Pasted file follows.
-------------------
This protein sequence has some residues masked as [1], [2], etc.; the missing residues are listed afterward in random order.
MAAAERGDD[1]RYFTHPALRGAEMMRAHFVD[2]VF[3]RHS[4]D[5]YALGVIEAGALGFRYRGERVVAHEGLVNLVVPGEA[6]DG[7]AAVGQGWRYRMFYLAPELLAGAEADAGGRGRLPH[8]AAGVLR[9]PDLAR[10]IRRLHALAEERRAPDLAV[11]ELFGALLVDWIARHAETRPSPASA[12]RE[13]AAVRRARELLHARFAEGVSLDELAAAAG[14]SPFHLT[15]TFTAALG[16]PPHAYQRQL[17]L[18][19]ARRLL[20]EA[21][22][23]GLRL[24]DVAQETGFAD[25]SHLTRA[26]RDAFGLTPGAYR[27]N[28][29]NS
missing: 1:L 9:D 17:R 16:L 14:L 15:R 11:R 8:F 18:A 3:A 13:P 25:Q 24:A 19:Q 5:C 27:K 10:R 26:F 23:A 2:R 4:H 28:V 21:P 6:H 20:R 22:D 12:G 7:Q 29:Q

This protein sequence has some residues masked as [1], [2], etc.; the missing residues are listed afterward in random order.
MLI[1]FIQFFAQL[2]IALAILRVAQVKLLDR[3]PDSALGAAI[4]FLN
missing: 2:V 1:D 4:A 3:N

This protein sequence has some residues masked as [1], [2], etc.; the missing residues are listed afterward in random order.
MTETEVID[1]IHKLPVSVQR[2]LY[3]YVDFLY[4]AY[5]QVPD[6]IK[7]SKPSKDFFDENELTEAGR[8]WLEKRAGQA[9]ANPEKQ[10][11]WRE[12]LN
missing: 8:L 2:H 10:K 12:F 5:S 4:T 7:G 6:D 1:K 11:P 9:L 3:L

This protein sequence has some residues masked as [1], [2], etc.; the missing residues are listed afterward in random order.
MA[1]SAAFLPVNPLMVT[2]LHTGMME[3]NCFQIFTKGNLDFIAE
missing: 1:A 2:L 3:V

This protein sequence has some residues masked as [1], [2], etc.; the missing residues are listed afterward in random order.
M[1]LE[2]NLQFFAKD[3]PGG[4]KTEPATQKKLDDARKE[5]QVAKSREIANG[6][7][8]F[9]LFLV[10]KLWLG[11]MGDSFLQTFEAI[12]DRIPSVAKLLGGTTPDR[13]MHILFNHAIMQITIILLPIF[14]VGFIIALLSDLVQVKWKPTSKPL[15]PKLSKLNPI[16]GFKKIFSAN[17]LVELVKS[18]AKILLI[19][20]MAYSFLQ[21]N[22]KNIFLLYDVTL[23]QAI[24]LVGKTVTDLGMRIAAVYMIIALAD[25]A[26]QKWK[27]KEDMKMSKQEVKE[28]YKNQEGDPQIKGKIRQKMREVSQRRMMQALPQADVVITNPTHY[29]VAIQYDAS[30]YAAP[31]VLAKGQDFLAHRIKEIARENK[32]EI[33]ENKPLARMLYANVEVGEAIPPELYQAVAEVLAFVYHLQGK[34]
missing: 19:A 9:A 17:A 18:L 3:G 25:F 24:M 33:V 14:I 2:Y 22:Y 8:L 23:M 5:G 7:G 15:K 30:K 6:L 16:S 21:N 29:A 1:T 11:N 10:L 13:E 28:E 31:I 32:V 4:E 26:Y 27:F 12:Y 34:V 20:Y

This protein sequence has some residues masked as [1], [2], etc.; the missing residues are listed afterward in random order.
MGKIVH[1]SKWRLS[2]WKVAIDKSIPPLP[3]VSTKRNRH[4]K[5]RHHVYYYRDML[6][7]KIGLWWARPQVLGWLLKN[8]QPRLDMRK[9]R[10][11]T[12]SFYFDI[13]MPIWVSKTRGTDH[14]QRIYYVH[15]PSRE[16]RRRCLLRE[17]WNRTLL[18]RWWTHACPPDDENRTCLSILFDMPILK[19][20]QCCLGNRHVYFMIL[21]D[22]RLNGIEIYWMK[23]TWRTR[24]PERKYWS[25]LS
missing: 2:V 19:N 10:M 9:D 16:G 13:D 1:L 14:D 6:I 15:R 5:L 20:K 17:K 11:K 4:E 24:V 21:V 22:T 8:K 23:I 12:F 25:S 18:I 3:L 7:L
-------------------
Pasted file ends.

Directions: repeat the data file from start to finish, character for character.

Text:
This protein sequence has some residues masked as [1], [2], etc.; the missing residues are listed afterward in random order.
MAAAERGDD[1]RYFTHPALRGAEMMRAHFVD[2]VF[3]RHS[4]D[5]YALGVIEAGALGFRYRGERVVAHEGLVNLVVPGEA[6]DG[7]AAVGQGWRYRMFYLAPELLAGAEADAGGRGRLPH[8]AAGVLR[9]PDLAR[10]IRRLHALAEERRAPDLAV[11]ELFGALLVDWIARHAETRPSPASA[12]RE[13]AAVRRARELLHARFAEGVSLDELAAAAG[14]SPFHLT[15]TFTAALG[16]PPHAYQRQL[17]L[18][19]ARRLL[20]EA[21][22][23]GLRL[24]DVAQETGFAD[25]SHLTRA[26]RDAFGLTPGAYR[27]N[28][29]NS
missing: 1:L 9:D 17:R 16:L 14:L 15:R 11:R 8:F 18:A 3:A 13:P 25:Q 24:A 19:Q 5:C 27:K 10:R 26:F 23:A 2:R 4:H 28:V 21:P 6:H 20:R 22:D 12:G 7:Q 29:Q

This protein sequence has some residues masked as [1], [2], etc.; the missing residues are listed afterward in random order.
MLI[1]FIQFFAQL[2]IALAILRVAQVKLLDR[3]PDSALGAAI[4]FLN
missing: 2:V 1:D 4:A 3:N

This protein sequence has some residues masked as [1], [2], etc.; the missing residues are listed afterward in random order.
MTETEVID[1]IHKLPVSVQR[2]LY[3]YVDFLY[4]AY[5]QVPD[6]IK[7]SKPSKDFFDENELTEAGR[8]WLEKRAGQA[9]ANPEKQ[10][11]WRE[12]LN
missing: 8:L 2:H 10:K 12:F 5:S 4:T 7:G 6:D 1:K 11:P 9:L 3:L

This protein sequence has some residues masked as [1], [2], etc.; the missing residues are listed afterward in random order.
MA[1]SAAFLPVNPLMVT[2]LHTGMME[3]NCFQIFTKGNLDFIAE
missing: 1:A 2:L 3:V

This protein sequence has some residues masked as [1], [2], etc.; the missing residues are listed afterward in random order.
M[1]LE[2]NLQFFAKD[3]PGG[4]KTEPATQKKLDDARKE[5]QVAKSREIANG[6][7][8]F[9]LFLV[10]KLWLG[11]MGDSFLQTFEAI[12]DRIPSVAKLLGGTTPDR[13]MHILFNHAIMQITIILLPIF[14]VGFIIALLSDLVQVKWKPTSKPL[15]PKLSKLNPI[16]GFKKIFSAN[17]LVELVKS[18]AKILLI[19][20]MAYSFLQ[21]N[22]KNIFLLYDVTL[23]QAI[24]LVGKTVTDLGMRIAAVYMIIALAD[25]A[26]QKWK[27]KEDMKMSKQEVKE[28]YKNQEGDPQIKGKIRQKMREVSQRRMMQALPQADVVITNPTHY[29]VAIQYDAS[30]YAAP[31]VLAKGQDFLAHRIKEIARENK[32]EI[33]ENKPLARMLYANVEVGEAIPPELYQAVAEVLAFVYHLQGK[34]
missing: 19:A 9:A 17:A 18:L 3:G 25:F 24:M 33:V 14:I 2:Y 22:Y 8:L 23:M 5:G 7:G 15:K 30:K 6:L 16:S 21:N 29:A 1:T 11:N 10:L 13:E 28:E 31:I 32:V 4:E 26:Y 27:F 12:Y 34:V 20:Y

This protein sequence has some residues masked as [1], [2], etc.; the missing residues are listed afterward in random order.
MGKIVH[1]SKWRLS[2]WKVAIDKSIPPLP[3]VSTKRNRH[4]K[5]RHHVYYYRDML[6][7]KIGLWWARPQVLGWLLKN[8]QPRLDMRK[9]R[10][11]T[12]SFYFDI[13]MPIWVSKTRGTDH[14]QRIYYVH[15]PSRE[16]RRRCLLRE[17]WNRTLL[18]RWWTHACPPDDENRTCLSILFDMPILK[19][20]QCCLGNRHVYFMIL[21]D[22]RLNGIEIYWMK[23]TWRTR[24]PERKYWS[25]LS
missing: 2:V 19:N 10:M 9:D 16:G 13:D 1:L 14:D 6:I 15:R 5:L 20:K 17:K 11:K 4:E 24:V 21:V 22:T 8:K 23:I 12:F 25:S 18:I 3:L 7:L